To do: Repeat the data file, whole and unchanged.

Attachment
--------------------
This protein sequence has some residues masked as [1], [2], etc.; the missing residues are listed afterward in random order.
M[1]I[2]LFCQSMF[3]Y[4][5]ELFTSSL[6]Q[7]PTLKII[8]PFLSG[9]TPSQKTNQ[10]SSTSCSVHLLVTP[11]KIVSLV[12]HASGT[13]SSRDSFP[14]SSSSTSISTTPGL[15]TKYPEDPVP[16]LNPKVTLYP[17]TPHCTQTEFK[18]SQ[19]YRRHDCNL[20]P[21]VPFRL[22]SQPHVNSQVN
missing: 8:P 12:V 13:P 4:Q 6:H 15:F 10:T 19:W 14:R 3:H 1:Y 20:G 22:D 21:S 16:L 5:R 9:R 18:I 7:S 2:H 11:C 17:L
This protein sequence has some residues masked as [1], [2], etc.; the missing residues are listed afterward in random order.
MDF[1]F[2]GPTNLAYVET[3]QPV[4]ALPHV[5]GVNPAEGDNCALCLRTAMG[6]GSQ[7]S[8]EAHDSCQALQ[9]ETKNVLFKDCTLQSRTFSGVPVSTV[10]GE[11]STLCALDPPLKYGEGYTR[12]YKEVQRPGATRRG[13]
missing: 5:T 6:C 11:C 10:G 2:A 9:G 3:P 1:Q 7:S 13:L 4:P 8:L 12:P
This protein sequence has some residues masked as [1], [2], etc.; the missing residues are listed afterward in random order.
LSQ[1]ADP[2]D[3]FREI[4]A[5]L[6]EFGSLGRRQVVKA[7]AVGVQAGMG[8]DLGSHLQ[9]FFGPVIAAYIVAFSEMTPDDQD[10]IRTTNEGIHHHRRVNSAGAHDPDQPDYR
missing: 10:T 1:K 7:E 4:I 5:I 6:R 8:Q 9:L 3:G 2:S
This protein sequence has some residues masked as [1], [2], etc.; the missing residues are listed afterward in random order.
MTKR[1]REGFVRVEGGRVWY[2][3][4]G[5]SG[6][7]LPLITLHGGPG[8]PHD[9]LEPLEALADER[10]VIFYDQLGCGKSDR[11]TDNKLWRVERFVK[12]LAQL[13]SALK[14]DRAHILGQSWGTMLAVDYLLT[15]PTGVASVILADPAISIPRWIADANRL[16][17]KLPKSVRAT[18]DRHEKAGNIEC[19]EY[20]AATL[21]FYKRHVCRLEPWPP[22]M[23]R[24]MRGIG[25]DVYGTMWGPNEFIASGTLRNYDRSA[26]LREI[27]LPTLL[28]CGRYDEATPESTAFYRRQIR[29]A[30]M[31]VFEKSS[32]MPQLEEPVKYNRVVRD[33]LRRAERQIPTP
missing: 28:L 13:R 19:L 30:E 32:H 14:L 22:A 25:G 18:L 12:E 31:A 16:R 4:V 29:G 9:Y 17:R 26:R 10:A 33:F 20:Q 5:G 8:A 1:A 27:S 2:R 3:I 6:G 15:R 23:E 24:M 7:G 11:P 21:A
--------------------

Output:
This protein sequence has some residues masked as [1], [2], etc.; the missing residues are listed afterward in random order.
M[1]I[2]LFCQSMF[3]Y[4][5]ELFTSSL[6]Q[7]PTLKII[8]PFLSG[9]TPSQKTNQ[10]SSTSCSVHLLVTP[11]KIVSLV[12]HASGT[13]SSRDSFP[14]SSSSTSISTTPGL[15]TKYPEDPVP[16]LNPKVTLYP[17]TPHCTQTEFK[18]SQ[19]YRRHDCNL[20]P[21]VPFRL[22]SQPHVNSQVN
missing: 8:P 12:V 13:P 4:Q 6:H 15:F 10:T 19:W 14:R 3:H 1:Y 20:G 22:D 21:S 16:L 5:R 9:R 18:I 7:S 2:H 11:C 17:L
This protein sequence has some residues masked as [1], [2], etc.; the missing residues are listed afterward in random order.
MDF[1]F[2]GPTNLAYVET[3]QPV[4]ALPHV[5]GVNPAEGDNCALCLRTAMG[6]GSQ[7]S[8]EAHDSCQALQ[9]ETKNVLFKDCTLQSRTFSGVPVSTV[10]GE[11]STLCALDPPLKYGEGYTR[12]YKEVQRPGATRRG[13]
missing: 5:T 6:C 11:C 10:G 2:A 9:G 3:P 1:Q 7:S 13:L 4:P 8:L 12:P
This protein sequence has some residues masked as [1], [2], etc.; the missing residues are listed afterward in random order.
LSQ[1]ADP[2]D[3]FREI[4]A[5]L[6]EFGSLGRRQVVKA[7]AVGVQAGMG[8]DLGSHLQ[9]FFGPVIAAYIVAFSEMTPDDQD[10]IRTTNEGIHHHRRVNSAGAHDPDQPDYR
missing: 10:T 1:K 7:E 4:I 5:I 6:R 8:Q 9:L 3:G 2:S
This protein sequence has some residues masked as [1], [2], etc.; the missing residues are listed afterward in random order.
MTKR[1]REGFVRVEGGRVWY[2][3][4]G[5]SG[6][7]LPLITLHGGPG[8]PHD[9]LEPLEALADER[10]VIFYDQLGCGKSDR[11]TDNKLWRVERFVK[12]LAQL[13]SALK[14]DRAHILGQSWGTMLAVDYLLT[15]PTGVASVILADPAISIPRWIADANRL[16][17]KLPKSVRAT[18]DRHEKAGNIEC[19]EY[20]AATL[21]FYKRHVCRLEPWPP[22]M[23]R[24]MRGIG[25]DVYGTMWGPNEFIASGTLRNYDRSA[26]LREI[27]LPTLL[28]CGRYDEATPESTAFYRRQIR[29]A[30]M[31]VFEKSS[32]MPQLEEPVKYNRVVRD[33]LRRAERQIPTP
missing: 28:L 13:R 19:L 30:E 32:H 14:L 22:A 25:G 18:L 12:E 31:A 16:R 4:V 29:G 9:Y 17:R 26:R 10:A 33:F 20:Q 5:G 8:A 1:A 27:S 2:R 3:I 6:G 15:R 23:E 24:M 7:G 11:P 21:A